Apologies for going off topic again, but the Goldman bonus discussion seemed to strike a chord, so perhaps this one will, too. Also, many of you have asked about the book I was writing last summer, and there's finally news on that front.
The book is called The Wall Street Self-Defense Manual, and I believe it is finally available on Amazon and elsewhere. I've published some excerpts on the book's web site, and Slate ran a couple of additional excerpts last week (here and here). My publisher has also kindly allowed me to provide a downloadable PDF preview of the Table of Contents, Introduction, and Chapters 1 through 3. To download this Preview, please click the link at the bottom of this post.
The first Slate excerpt shows why the average mutual fund will cost you approximately half of your potential retirement nest egg over 50 years. The second excerpt argues that most ordinary investors should not buy hedge funds, a position that earned a predictable blast from some hedge-fund industry boosters. As a result, I am now engaged in an online debate with fund-of-funds manager Ed Easterling on www.HedgeWorld.com .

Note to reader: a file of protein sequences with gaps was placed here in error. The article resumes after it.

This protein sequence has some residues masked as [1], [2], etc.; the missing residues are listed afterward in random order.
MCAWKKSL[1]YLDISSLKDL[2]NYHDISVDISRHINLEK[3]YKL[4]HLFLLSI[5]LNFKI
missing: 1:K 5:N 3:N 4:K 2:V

The premise of the book is that the biggest risk to most investors' returns is not market crashes but the lack of a big-picture framework with which to make intelligent investment decisions. Put differently, most investors know a lot more about how to intelligently buy a car than they do about how to intelligently select a mutual fund or construct a portfolio. Because investors don't know these things, they are likely to follow bad. inappropriate, or irrelevant advice, buy inferior investment products, and/or fall prey to the biggest investment risk of all--their own emotions. The goal of the book is to dispel some of the myths that permeate 90% of what one hears about investing, arm one with the knowledge necessary to avoid expensive mistakes (some of which are so common and accepted that they aren't recognized as mistakes), and, thus, help one invest more intelligently.
One warning: The book doesn't offer any secret tips on how to pick stocks. Rather, it argues that most small investors should never pick stocks (or, for that matter, actively managed funds), and explains why not. The mere suggestion of this often sends some people into apoplexy, so perhaps we will get some good counterarguments here. In any case, if you have the time and inclination to read the book, I thank you in advance, and I hope you enjoy it.
Thanks again for the patience w/r/t the slow posting over the last few weeks. I'll now try to get cracking again.